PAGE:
• what kinds of practices are likely to make the most difference for learners and in what contexts
  • the extent to which the improvements being achieved are good enough in terms of the community’s collective vision and priority goals and targets.7

Evaluation and organisational learning are closely linked.8 The quality of evaluation leadership and collective depth of evaluative knowledge and expertise will determine the extent to which a Community of Learning | Kāhui Ako can collaboratively carry out and use evaluation for improvement. Doing and using evaluation effectively requires asking good questions, gathering fit-for-purpose data and information, making sense of, and thinking deeply about that data and information in order to develop the understanding that enables good decision-making.9

Evaluation methods and evaluative thinking provide the tools for systematically gathering and interpreting evidence that can be used to provide information about progress and provide feedback loops for refinement, adjustment, abandonment, extension and new learning.10

Building the capacity of a Community of Learning | Kāhui Ako to engage in strong evaluative reasoning and evaluation processes is critical in enabling the community to achieve its collective vision and priority goals and targets for equity and excellence.

Contributing to the collaborative endeavour

For a Community of Learning | Kāhui Ako to develop and function effectively the participants need to shift both their thinking and practice. For some, the biggest challenge is to enlarge the focus to include not only the students in their own school but also the students in all the other schools. Being part of a Community of Learning | Kāhui Ako means accepting a collective responsibility for equity and excellence across all the schools in the community.

Collective responsibility positions leadership differently. Leading improvement across a range of diverse contexts can require different expertise and different ways of working. Members of a community need to be clear about the purpose of leadership roles and the responsibilities they entail. Effective leadership is vital if the joint work that goes into a Community of Learning | Kāhui Ako is to contribute to collective outcomes.

Equitable allocation of resources, especially time and expertise, is essential for enabling a community to function in ways that grow capability and capacity.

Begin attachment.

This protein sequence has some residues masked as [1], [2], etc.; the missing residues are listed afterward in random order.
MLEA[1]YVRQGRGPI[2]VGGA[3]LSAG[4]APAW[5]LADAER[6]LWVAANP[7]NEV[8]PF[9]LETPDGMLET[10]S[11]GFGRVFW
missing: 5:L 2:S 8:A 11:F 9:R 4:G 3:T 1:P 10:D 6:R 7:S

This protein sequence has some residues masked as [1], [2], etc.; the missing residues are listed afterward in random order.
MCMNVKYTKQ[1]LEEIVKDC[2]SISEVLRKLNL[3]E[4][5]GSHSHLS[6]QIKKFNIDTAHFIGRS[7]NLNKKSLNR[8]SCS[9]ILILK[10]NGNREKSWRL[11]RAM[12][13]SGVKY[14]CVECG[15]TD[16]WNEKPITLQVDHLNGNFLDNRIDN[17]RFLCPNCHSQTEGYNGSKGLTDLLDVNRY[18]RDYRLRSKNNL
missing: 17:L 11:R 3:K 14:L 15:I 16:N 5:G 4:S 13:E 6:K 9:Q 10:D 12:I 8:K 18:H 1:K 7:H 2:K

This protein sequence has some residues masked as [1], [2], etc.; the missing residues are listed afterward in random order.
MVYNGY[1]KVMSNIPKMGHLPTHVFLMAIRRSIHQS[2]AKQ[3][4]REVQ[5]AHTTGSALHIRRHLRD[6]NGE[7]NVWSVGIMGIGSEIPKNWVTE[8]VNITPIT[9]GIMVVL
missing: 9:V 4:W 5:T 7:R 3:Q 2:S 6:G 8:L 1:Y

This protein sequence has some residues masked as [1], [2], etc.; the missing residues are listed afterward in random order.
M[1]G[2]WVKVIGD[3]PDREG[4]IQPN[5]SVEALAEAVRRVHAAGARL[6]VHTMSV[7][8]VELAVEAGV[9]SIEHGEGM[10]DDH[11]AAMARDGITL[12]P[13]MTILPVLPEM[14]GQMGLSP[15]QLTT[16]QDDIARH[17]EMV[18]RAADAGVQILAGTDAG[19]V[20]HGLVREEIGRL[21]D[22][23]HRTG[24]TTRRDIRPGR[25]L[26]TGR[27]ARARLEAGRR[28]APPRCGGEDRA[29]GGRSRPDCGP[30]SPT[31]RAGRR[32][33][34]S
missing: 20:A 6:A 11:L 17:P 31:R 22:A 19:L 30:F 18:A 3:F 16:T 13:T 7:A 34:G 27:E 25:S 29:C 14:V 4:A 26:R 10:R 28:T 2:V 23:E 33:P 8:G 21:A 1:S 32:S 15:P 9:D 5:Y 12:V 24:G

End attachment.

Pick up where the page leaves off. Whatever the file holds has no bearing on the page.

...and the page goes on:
To contribute to and benefit from a Community of Learning | Kāhui Ako, each participating organisation needs to be able to provide a robust analysis and interpretation of their outcomes data along with priorities for improvement. Openness to learning and a willingness to share information and evidence are important conditions for collaborative inquiry that leads to improved professional practice and enhanced student outcomes.

Building collective capacity for improvement


The framework below identifies what the evidence suggests is important in the development of collective capacity for improvement. This framework is a starting point for further developing the New Zealand evidence base. The sections that follow describe the components of the framework and include examples of effective practice.

This image is of increasing circles with Learner Outcomes at the centre.

This image is of increasing circles with Learner Outcomes at the centre. The next circle outwards is called Professional Practice with an arrow tracing its way around the circle.  The next circle is called Communication and Relational trust.  This also has the arrow tracing its way around the circle but it has four circles placed at intervals on the arrow.  They are from right top, Purpose and focus, Collective theory of change and plan of action, Collaborative joint inquiry work that challenges thinking and practice and Monitoring and evaluation for improvement.  The last circle which encompass all other circles is titled Leadership for Equity and Excellence.

Leadership for equity and excellence

Effective leadership is a defining characteristic of Communities of Learning | Kāhui Ako that make a difference for students. Leaders have a crucial role to play in the development of a compelling collective vision and priority goals and targets that represent the perspectives and aspirations of the community, especially the students, parents and whānau.

Effective community leaders ensure that resources are used to create the conditions that enable members to work together to pursue the agreed goals. By accessing appropriate professional expertise, both internal and external, they are able to focus inquiry and actions on practices that are most effective  in improving provision, pathways and outcomes. They put in place systems, processes and ongoing monitoring and evaluation that make it possible to track progress, determine the impact of actions, and make adjustments in response to challenges encountered.

Providing opportunities for leadership, whether in specific contexts or for specific tasks,11 helps embed collaborative ways of working. Leaders in these positions model effective practice, facilitate learning and leadership in others, support collective investigation of new possibilities, make changes, and sustain improvement.12

By facilitating collaboration, effective leaders build relational trust at every level of the community.13

Examples of effective practice

  • Community leadership focuses on achieving equity and excellence in student outcomes in every participating institution.